• Name: Franklin D. Roosevelt
  • Birth Year: 1882
  • Birth date: January 30, 1882
  • Birth State: New York
  • Birth City: Hyde Park
  • Birth Country: United States
  • Gender: Male
  • Best Known For: Franklin D. Roosevelt and his New Deal led the nation through the Great Depression. Elected to four terms, his presidency helped ensure victory in World War II.
  • Industries
    • U.S. Politics
    • World Politics
  • Astrological Sign: Aquarius
  • Schools
    • Harvard University
    • Columbia University Law School
    • Groton Preparatory School
  • Interesting Facts
    • Franklin D. Roosevelt was the only U.S. president to be elected four times.
    • FDR was an unimpressive 'C' student at Harvard.
    • FDR and his wife Eleanor were fifth cousins.
  • Death Year: 1945
  • Death date: April 12, 1945
  • Death State: Georgia
  • Death City: Warm Springs
  • Death Country: United States

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  • Article Title: Franklin D. Roosevelt Biography
  • Author: Biography.com Editors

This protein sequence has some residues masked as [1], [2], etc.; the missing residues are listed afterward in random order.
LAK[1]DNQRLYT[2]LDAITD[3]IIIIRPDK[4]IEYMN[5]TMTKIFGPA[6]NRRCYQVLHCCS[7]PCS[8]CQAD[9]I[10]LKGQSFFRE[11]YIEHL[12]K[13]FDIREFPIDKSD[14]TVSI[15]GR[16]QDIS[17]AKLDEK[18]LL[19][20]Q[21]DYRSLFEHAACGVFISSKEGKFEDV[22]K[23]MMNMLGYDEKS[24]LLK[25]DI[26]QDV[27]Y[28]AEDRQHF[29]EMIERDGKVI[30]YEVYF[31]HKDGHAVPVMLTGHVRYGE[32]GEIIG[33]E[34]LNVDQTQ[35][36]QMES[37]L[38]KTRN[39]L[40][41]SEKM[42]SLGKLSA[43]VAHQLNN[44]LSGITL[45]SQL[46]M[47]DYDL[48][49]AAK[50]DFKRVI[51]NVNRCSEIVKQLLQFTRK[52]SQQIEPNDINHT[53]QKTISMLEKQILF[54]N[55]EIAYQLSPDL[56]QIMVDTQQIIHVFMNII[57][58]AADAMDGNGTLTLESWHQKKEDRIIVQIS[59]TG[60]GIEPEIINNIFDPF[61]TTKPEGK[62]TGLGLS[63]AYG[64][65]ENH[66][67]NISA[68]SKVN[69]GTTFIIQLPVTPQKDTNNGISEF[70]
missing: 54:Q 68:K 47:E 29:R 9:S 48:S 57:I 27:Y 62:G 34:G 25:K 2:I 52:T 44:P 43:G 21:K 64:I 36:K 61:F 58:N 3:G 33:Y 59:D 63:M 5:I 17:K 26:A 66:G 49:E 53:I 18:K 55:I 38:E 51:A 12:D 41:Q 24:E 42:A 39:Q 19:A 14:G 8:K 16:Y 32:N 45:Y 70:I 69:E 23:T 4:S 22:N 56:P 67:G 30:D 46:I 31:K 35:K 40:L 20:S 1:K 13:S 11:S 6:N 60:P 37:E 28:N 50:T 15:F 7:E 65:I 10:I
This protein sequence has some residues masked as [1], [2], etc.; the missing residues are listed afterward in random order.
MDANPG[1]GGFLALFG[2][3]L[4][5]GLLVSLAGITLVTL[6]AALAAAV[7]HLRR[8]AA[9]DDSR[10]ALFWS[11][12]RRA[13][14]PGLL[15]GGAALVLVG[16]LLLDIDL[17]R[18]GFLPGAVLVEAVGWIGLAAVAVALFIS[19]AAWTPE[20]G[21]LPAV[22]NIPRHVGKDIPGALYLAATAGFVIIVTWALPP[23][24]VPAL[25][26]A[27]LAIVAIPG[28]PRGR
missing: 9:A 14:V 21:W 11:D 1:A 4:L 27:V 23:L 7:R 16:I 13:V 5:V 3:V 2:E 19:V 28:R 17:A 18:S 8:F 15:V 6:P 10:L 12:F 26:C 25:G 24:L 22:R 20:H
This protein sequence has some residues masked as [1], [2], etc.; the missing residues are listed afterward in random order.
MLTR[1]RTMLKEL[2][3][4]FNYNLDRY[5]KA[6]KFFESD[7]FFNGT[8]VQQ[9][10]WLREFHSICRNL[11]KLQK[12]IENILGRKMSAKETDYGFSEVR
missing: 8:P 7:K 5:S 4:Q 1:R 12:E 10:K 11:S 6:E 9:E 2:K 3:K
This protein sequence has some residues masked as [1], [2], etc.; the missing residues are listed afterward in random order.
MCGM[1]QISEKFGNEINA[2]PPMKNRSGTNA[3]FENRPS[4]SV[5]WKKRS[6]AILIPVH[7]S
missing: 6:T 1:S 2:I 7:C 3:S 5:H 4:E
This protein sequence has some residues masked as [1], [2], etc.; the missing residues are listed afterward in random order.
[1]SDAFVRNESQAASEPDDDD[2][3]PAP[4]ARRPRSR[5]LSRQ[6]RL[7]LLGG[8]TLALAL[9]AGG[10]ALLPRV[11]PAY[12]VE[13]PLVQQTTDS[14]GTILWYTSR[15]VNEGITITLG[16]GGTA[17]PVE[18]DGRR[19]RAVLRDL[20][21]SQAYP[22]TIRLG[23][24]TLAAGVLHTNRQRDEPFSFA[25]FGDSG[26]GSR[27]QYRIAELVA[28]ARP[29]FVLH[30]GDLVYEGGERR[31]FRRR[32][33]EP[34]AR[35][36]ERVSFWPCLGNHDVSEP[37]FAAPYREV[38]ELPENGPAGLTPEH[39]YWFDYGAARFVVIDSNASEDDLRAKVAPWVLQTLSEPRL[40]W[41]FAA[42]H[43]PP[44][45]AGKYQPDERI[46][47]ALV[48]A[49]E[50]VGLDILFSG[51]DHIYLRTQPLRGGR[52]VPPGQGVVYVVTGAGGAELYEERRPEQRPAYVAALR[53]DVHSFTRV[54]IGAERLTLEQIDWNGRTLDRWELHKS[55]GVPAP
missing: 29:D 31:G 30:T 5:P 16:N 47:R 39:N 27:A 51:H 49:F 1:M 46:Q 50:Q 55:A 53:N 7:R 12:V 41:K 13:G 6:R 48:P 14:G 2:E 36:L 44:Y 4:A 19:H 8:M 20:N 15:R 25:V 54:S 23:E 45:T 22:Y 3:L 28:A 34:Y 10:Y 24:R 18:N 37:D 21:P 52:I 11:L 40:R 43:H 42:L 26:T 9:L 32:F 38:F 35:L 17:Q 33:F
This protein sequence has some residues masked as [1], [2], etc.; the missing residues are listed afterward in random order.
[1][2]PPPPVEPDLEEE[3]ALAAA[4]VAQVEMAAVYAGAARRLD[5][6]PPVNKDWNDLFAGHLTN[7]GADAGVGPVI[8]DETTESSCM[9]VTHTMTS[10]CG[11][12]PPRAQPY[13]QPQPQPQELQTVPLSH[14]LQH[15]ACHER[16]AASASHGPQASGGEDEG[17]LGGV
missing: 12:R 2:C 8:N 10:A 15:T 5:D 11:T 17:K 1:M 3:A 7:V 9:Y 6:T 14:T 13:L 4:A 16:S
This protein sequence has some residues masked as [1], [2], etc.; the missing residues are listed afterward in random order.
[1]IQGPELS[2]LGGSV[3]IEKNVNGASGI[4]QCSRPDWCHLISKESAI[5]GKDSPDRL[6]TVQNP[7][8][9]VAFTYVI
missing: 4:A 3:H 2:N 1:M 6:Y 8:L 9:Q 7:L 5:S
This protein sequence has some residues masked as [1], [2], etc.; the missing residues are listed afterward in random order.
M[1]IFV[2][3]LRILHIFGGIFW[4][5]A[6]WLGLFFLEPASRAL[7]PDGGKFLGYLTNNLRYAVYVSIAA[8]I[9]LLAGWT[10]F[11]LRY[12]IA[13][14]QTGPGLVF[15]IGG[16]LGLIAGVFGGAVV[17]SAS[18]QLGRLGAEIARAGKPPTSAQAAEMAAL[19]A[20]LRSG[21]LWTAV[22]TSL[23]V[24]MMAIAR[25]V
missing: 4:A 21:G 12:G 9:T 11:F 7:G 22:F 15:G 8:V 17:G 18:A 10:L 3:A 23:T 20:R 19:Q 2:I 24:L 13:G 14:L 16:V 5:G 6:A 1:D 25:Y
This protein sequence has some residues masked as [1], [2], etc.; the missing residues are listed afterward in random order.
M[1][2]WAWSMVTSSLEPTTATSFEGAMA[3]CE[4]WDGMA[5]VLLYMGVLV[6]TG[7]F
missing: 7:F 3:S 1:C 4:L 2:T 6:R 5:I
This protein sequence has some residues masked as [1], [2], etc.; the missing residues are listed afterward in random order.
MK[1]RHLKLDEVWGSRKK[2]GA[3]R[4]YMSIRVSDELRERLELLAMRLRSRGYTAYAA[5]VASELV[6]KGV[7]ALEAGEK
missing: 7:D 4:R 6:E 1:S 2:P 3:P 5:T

• Website Name: The Biography.com website
  • Url: https://www.biography.com/political-figures/franklin-d-roosevelt
  • Access Date:
  • Publisher: A&E; Television Networks
  • Last Updated: March 12, 2020
  • Original Published Date: April 3, 2014


  • There is nothing I love as much as a good fight.
  • This great nation will endure as it has endured, will revive and will prosper. So, first of all, let me assert my firm belief that the only thing we have to fear is fear itself.
  • Happiness lies not in the mere possession of money; it lies in the joy of achievement, in the thrill of creative effort.
  • These dark days will be worth all they cost us if they teach us that our true destiny is not to be ministered unto but to minister to ourselves and to our fellow men.
  • We know now that government by organized money is just as dangerous as government by organized mob.
  • The test of our progress is not whether we add more to the abundance of those who have much; it is whether we provide enough for those who have too little.
  • Freedom to learn is the first necessity of guaranteeing that man himself shall be self-reliant enough to be free.
  • Wealth in the modern world does not come merely from individual effort; it results from a combination of individual effort and of the manifold uses to which the community puts that effort.
  • There is a mysterious cycle in human events. To some generations much is given. Of other generations much is expected. This generation of Americans has a rendezvous with destiny.
  • War is a contagion, whether it be declared or undeclared. It can engulf states and peoples remote from the original scene of hostilities.